NASA’s Curiosity Mars rover took a new selfie on Oct. 11, 2019 at “Glen Etive”, which is part of the “clay-bearing unit,” and this mosaic was stitched together from 57 individual images taken by a camera on the end of its robotic arm. If you look in the left foreground you’ll see the two holes that Curiosity drilled – named “Glen Etive 1” (right) and “Glen Etive 2” (left) – that were used to analyze the chemical composition of rock samples by using the drill to turn them into powder before dropping the samples into a portable lab in its belly called Sample Analysis at Mars (SAM).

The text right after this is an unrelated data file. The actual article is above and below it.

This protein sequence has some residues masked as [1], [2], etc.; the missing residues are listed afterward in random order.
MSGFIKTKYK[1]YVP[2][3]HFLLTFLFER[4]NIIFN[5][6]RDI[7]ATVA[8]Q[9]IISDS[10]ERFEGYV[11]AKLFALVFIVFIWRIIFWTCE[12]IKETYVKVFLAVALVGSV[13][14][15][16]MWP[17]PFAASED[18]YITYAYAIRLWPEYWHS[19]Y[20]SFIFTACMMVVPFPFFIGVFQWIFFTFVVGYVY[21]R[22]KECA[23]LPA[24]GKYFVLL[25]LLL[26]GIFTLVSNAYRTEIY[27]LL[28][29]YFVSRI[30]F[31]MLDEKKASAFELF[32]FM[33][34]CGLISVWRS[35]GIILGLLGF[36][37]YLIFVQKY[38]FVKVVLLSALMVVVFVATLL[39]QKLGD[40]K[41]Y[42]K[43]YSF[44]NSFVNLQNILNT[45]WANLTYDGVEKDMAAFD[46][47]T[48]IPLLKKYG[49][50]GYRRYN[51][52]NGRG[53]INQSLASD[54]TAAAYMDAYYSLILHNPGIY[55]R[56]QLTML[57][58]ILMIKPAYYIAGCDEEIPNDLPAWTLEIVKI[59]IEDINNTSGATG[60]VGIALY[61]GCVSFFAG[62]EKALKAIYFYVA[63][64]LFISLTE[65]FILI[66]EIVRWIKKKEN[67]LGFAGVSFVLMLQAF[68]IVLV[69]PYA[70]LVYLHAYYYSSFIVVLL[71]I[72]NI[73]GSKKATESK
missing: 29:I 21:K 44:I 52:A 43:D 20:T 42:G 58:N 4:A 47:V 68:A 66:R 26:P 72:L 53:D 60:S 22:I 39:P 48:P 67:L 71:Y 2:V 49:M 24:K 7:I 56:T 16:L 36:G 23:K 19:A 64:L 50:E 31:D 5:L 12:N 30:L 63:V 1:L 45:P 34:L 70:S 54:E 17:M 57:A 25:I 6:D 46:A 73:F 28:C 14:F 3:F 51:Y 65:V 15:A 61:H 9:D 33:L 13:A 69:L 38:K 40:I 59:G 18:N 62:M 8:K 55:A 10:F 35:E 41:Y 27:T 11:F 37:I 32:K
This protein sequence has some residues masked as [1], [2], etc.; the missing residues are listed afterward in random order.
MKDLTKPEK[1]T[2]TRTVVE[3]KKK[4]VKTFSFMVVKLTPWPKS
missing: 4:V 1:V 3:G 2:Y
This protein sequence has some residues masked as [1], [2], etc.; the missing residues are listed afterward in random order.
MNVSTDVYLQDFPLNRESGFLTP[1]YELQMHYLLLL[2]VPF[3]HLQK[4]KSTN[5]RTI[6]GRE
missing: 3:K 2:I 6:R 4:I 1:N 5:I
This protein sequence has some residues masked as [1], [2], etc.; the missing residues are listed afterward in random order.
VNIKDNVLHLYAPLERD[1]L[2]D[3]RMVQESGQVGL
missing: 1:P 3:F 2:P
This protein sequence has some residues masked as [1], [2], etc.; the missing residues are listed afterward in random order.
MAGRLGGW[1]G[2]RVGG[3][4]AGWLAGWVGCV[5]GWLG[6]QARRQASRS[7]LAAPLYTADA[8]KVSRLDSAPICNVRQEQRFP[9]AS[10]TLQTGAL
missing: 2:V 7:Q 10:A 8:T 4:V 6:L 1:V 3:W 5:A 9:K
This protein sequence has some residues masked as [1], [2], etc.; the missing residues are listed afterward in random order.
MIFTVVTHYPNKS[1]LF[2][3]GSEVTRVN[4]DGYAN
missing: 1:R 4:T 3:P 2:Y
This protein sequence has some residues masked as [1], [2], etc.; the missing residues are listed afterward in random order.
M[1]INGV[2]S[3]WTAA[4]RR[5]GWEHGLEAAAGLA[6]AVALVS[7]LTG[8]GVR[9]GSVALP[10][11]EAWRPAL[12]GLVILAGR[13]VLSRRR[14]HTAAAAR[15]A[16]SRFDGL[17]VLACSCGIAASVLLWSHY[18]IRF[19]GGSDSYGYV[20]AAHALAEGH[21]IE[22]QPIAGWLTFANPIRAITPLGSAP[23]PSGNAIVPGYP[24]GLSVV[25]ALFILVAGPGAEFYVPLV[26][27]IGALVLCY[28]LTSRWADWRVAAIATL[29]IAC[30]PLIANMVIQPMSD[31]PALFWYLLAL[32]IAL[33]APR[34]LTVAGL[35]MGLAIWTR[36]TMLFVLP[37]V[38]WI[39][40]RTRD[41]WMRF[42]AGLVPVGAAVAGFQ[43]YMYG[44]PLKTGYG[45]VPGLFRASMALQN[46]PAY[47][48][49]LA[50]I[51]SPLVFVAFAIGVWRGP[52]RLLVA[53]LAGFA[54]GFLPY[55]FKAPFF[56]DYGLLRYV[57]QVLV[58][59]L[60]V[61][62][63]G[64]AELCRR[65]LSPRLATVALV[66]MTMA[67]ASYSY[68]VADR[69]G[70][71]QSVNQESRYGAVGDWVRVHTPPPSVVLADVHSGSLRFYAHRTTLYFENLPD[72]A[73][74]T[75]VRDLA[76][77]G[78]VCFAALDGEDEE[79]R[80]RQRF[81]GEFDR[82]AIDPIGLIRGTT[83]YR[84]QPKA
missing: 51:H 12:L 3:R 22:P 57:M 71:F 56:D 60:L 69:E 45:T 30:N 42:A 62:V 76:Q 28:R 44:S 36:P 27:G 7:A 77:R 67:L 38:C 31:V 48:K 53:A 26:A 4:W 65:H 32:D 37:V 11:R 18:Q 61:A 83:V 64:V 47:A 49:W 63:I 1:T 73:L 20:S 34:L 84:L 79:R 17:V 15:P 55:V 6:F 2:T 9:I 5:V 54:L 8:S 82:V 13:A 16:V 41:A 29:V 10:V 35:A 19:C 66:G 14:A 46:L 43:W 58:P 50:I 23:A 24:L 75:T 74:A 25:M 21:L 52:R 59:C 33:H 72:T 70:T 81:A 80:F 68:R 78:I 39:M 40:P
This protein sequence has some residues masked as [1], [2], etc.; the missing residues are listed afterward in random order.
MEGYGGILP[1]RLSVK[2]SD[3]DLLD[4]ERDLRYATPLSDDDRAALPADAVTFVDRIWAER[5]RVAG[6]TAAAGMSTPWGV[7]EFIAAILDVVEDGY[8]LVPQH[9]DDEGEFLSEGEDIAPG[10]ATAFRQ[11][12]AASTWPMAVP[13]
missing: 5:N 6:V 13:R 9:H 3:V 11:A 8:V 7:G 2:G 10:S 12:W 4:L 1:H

Approximately 984-feet behind Curiosity is the Vera Rubin Ridge, and beyond that point, you can see the floor of Gale Crater, along with its northern rim. On Sept. 24, 2019, the rover placed the powderized sample from Glen Etive 2 into SAM, which contains 74 small cups used for testing samples. These cups function as miniature ovens that heat the samples to look for chemicals that hold clues about the Martian environment billions of years ago.
However, nine of SAM’s cups are filled with solvents that can be used for special “wet chemistry” experiments. They make it easier for SAM to detect specific carbon-based molecules that are important to the formation of life, called organic compounds.